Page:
The complaint alleges that the defendants failed to disclose to investors “(1) that, after consolidating its distributors from eight to four, the Company increased the amount of inventory, including companion animal products, held by each distributor; (2) that Elanco’s distributors were not experiencing sufficient demand to sell through the inventory; (3) that as a result, the Company’s revenue was reasonably likely to decline; (4) that as a result of the foregoing, Elanco would reduce its channel inventory with respect to companion animal product; and (5) that, as a result of the foregoing, Defendants’ positive statements about the Company’s business, operations, and prospects, were materially misleading and/or lacked a reasonable basis.”
The complaint alleges that the defendants’ statements violated Sections 10(b) and 20(a) of the Securities Exchange Act of 1934 and Rule 10b-5 thereunder, and seeks to recover damages on behalf of the plaintiff class.
As part of my beat here at The D&O Diary, I read a lot of securities class action complaints. In fact, I read every single securities class action complaint filed. I am used to the idea that the complaints are all over the map in terms of quality. There are some that immediately strike you as stating very serious concerns. There are some that are less convincing. However it is rare that I have the reaction that I had to reading this complaint – that is, I have no idea what the plaintiff thinks the fraud is here.
After reading the complaint, I went back and read the company’s press releases. It looks to me pretty convincingly that what happened to the company is that as a result of the unanticipated drop in end-user demand for its products caused by the COVID-19 outbreak, the company’s distributors were unable to sell-through their inventory, which in turn caused the company to tighten its product supply to distributors. This sequence and outcome was contrary to what the company had expected going into the period; it had expected the reduction of the number of distributors to increase inventory needs among the remaining distributors. In other words, because of the coronavirus outbreak, things turned out differently than the company expected.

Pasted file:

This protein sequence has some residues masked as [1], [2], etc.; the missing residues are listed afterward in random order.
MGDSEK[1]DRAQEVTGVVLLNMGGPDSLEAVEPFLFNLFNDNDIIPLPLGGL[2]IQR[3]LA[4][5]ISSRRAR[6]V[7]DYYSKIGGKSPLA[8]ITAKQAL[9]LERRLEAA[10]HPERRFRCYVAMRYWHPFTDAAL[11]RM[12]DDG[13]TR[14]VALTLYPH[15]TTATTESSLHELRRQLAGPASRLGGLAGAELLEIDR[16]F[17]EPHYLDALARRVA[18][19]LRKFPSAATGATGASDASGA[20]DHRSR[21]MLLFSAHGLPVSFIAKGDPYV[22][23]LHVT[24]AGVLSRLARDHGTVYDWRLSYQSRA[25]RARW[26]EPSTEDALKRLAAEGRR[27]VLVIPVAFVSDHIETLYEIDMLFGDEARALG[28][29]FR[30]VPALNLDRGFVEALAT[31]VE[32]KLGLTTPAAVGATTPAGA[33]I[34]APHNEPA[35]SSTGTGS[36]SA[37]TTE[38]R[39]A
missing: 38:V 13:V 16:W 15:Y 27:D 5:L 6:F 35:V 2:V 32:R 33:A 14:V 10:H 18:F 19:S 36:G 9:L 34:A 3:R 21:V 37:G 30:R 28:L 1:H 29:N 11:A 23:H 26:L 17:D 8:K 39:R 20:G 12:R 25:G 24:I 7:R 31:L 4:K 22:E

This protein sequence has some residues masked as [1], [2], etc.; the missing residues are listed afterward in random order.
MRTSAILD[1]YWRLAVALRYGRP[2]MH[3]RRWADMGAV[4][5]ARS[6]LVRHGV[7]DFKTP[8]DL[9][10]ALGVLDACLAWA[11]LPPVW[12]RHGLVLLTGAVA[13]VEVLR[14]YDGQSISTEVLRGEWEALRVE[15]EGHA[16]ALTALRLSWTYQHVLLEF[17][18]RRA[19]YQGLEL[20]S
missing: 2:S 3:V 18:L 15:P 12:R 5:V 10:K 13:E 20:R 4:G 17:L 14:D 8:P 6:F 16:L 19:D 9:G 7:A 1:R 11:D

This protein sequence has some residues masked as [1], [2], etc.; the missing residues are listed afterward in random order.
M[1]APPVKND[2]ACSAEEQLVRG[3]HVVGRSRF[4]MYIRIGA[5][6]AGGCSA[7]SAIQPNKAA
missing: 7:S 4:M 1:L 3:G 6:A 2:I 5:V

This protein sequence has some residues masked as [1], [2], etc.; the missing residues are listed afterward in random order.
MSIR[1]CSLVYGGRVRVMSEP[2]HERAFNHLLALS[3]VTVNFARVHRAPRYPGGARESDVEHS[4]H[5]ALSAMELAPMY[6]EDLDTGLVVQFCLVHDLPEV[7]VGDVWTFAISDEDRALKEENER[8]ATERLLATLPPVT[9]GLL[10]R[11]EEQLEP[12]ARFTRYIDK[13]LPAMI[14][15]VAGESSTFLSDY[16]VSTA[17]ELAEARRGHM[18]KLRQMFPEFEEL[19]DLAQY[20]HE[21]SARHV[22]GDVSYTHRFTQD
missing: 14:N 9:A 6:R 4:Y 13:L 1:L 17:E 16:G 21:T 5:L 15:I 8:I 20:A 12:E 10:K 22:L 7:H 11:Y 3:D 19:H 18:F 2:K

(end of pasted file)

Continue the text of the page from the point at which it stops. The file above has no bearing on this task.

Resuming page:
I don’t know how the plaintiff thinks she can make a fraud case out of this. The implication is something like – you should have told us that the outbreak of an unanticipated infectious disease pandemic would have a disruptive effect on end-user demand and consequently on your sale of inventory to your distributors. For the life of me, I don’t see how this amounts to anything, much less fraud.
Not only that, it is going to be difficult for the court to find in the complaint any allegations of scienter, much less the kind of allegations necessary to meet the requirements of the heightened standards for pleading scienter.
All of that said, this complaint does represent the latest example of an important post-pandemic trend, which is the filing of securities class action lawsuits based on allegations pertaining to the coronavirus outbreak. By my count, this lawsuit represents the seventh coronavirus-related securities class action lawsuit. The suits on this list include the lawsuits previously filed against Norwegian Cruise Lines (here), Inovio (here), Zoom (here), Phoenix Tree Holdings Ltd. (here), SCWorx (here), and iAnthus (here).
Although it arguably is not a convincing example of the type, this lawsuit may represent an example of a scenario that we may see play out in a host of forthcoming lawsuits – that is, a plaintiff shareholder will allege, after a company has announced a revenue downturn caused by the COVID-19 outbreak or announced that the COVID-19 outbreak has undermined a company’s business strategy, that the company misled investors about its anticipated revenues or business strategy.
Over the coming weeks and months, many organizations will be disclosing the negative impact that the coronavirus outbreak has had on revenues and results of operations. In some cases, investors will feel that they have been misled about the company’s prospects, business plan, or revenue sources. This complaint suggests that we are going to have to be prepared for the fact that some of the companies announced revenue downturns or disruption of business operations due to the pandemic are also going to get hit with securities lawsuits.